Implicit strategies

What’s the pattern?

There are two implicit strategies that are sometimes useful. I call them implicit because you don’t select them explicitly with a single argument, but instead select between them based on the presence and absence of different arguments. As you might guess, this can make for a confusing interface, but it is occasionaly the best option.

  • With mutually exclusive arguments you select between two strategies based on whether you supply argument a or argument b.
  • With compound objects you select between two strategies based on whether you supply one complex object (e.g. a data frame) or multiple simple objects (e.g. vectors). I think the most compelling reason to use this pattern is when another function might be called directly by a user (who will supply individual arguments) or with the output from another function (which needs to pour into a single argument).

The main challenge with using these pattern is that you can’t make them clear from the function signature alone, so you need to carefully document and check inputs yourself. They are also likely to be surprising to the user as they are relatively rare patterns. So before using either of these techniques you should try using an explicit strategy via an enum (Chapter 10), using separate functions (Chapter 15), or using strategy objects (Chapter 14). Chapter 18 explores these options from the perspective of rvest::read_html().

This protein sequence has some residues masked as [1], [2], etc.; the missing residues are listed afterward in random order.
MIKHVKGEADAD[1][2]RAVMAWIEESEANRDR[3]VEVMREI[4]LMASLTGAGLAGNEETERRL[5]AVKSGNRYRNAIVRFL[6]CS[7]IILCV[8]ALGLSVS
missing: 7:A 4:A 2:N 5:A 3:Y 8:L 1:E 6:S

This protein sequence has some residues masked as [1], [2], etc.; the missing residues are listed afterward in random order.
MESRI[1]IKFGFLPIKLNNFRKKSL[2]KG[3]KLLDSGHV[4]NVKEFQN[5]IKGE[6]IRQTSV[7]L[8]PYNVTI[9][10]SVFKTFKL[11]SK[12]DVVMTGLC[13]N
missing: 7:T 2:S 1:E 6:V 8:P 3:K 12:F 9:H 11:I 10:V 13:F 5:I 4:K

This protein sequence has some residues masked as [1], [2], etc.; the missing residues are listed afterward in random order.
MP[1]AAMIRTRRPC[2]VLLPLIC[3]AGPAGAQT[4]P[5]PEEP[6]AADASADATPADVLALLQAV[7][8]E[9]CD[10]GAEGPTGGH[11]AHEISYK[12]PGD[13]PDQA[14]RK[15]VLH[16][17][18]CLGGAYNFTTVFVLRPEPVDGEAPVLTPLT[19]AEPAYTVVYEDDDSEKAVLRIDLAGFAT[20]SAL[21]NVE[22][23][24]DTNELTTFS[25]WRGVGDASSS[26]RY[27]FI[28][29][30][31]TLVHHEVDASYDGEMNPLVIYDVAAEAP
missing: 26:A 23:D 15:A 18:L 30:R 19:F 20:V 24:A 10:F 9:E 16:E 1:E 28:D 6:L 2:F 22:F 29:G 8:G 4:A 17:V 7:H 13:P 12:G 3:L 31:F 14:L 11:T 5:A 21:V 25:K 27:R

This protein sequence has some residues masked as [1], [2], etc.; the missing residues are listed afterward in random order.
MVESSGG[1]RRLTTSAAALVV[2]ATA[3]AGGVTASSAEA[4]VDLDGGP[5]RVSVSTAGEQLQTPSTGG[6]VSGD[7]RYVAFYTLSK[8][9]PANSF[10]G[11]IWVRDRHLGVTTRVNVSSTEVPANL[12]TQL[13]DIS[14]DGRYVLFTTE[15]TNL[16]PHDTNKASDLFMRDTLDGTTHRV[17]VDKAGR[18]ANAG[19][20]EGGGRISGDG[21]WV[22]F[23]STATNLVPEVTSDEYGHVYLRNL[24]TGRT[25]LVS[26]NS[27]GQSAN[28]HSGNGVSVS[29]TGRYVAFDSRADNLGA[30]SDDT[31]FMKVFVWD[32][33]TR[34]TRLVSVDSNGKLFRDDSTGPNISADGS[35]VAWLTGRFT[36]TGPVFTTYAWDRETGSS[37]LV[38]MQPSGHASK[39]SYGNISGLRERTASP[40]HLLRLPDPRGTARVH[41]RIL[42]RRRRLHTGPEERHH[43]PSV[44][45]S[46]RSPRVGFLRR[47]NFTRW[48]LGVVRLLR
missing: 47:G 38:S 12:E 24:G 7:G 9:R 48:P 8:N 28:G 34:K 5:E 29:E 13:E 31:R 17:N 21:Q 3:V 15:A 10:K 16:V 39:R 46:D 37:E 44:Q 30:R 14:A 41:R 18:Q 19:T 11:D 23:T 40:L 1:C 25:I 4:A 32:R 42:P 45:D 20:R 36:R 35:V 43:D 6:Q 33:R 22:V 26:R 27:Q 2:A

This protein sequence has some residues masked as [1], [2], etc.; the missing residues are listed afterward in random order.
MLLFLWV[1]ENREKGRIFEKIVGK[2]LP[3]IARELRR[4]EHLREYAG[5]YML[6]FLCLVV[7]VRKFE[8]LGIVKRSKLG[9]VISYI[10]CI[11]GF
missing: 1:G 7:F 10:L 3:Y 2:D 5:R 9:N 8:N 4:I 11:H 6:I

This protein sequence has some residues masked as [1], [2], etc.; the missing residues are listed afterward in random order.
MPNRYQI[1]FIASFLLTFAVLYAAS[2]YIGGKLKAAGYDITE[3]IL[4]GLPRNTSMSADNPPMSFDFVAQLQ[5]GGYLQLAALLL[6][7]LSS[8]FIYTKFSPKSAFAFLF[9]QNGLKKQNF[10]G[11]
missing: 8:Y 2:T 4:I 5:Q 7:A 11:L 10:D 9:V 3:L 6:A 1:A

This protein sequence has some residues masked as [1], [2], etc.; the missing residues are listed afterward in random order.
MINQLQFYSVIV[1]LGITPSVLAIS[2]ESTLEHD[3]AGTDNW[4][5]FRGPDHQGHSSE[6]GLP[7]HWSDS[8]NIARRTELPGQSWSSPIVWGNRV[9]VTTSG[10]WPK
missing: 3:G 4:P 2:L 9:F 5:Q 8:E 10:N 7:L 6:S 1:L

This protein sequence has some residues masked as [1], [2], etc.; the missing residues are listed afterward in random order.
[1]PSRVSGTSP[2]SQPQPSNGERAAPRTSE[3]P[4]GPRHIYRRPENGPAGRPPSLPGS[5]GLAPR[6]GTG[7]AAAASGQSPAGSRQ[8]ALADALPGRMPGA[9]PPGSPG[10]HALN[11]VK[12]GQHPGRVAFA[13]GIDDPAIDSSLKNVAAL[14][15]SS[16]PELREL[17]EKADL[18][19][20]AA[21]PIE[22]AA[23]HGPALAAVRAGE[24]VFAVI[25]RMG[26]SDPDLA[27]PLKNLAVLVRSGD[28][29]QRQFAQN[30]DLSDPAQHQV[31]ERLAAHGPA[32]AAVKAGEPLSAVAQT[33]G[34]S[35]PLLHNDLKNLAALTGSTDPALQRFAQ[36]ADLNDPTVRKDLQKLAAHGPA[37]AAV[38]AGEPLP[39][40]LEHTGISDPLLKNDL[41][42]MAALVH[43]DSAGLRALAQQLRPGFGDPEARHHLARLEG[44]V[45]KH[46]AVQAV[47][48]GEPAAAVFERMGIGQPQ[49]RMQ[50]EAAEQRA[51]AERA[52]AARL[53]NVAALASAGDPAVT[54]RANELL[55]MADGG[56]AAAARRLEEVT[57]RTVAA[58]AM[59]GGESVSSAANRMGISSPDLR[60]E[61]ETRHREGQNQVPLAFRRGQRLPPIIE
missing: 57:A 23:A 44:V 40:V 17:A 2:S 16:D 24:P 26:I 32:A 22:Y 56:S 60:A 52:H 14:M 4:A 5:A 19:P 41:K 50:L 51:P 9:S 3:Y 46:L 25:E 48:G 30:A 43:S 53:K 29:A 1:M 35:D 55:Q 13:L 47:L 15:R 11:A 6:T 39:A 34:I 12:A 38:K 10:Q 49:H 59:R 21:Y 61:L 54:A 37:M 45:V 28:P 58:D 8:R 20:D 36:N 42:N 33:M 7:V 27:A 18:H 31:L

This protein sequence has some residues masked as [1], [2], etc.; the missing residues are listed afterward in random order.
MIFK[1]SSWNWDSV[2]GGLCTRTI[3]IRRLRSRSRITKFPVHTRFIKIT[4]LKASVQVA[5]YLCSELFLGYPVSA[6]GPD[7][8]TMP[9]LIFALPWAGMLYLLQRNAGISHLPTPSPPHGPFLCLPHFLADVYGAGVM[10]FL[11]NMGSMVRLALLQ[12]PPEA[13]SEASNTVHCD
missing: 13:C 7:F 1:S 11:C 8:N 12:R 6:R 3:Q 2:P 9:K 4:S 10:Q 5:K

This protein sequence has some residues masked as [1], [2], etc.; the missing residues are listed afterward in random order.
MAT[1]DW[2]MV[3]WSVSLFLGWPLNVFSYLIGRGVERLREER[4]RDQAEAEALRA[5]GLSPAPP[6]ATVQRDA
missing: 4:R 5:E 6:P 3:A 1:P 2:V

What are some examples?

Mutually exclusive arguments

  • cutree() is an example where I think mutually exclusive arguments shine: it’s so simple

  • In ggplot2::scale_x_date() and friends you can specify the breaks and labels either with breaks and labels (like all other scale functions) or with date_breaks and date_labels. If you set both values in a pair, the date_ version wins.

  • forcats::fct_other() allows you to either keep or drop specified factor values. If supply neither, or both, you get an error.

  • dplyr::relocate() has optional .before and .after arguments.

Compound objects

  • For example, it seems reasonable that you should be able to feed the output of str_locate() directly into str_sub():

    x <- c("aaaaab", "aaab", "ccccb")
    loc <- str_locate(x, "a+b")
    str_sub(x, loc)
    #> [1] "aaaaab" "aaab"   NA

    But equally, it’s nice to be able to supply individual start and end values when calling it directly:

    str_sub("Hadley", start = 2, end = 4)